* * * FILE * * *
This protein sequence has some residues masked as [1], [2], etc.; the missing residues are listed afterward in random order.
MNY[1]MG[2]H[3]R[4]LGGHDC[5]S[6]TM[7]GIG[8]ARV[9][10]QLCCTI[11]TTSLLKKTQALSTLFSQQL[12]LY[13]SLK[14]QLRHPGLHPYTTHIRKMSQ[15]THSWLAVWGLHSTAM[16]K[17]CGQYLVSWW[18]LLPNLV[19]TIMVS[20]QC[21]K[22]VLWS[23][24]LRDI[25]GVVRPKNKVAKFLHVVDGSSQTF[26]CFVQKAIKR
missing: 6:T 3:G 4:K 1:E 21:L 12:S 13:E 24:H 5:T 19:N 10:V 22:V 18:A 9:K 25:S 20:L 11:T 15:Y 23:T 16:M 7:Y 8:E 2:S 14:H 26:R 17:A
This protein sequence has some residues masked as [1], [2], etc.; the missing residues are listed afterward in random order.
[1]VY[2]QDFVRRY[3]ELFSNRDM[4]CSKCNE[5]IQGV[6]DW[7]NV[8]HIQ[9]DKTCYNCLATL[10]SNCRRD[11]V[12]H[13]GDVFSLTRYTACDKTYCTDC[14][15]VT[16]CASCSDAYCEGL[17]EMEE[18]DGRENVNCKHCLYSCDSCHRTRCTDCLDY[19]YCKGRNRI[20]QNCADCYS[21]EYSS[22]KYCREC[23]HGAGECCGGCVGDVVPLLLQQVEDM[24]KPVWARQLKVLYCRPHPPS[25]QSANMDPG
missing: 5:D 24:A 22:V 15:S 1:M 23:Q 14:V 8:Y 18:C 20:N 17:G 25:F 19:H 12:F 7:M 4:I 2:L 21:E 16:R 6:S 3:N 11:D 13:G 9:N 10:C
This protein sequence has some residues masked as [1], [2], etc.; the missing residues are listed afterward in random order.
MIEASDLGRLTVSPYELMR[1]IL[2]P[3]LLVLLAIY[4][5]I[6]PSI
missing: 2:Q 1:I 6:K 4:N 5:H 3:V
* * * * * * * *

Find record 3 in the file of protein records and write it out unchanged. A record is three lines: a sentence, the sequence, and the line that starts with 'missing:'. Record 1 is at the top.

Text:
This protein sequence has some residues masked as [1], [2], etc.; the missing residues are listed afterward in random order.
MIEASDLGRLTVSPYELMR[1]IL[2]P[3]LLVLLAIY[4][5]I[6]PSI
missing: 2:Q 1:I 6:K 4:N 5:H 3:V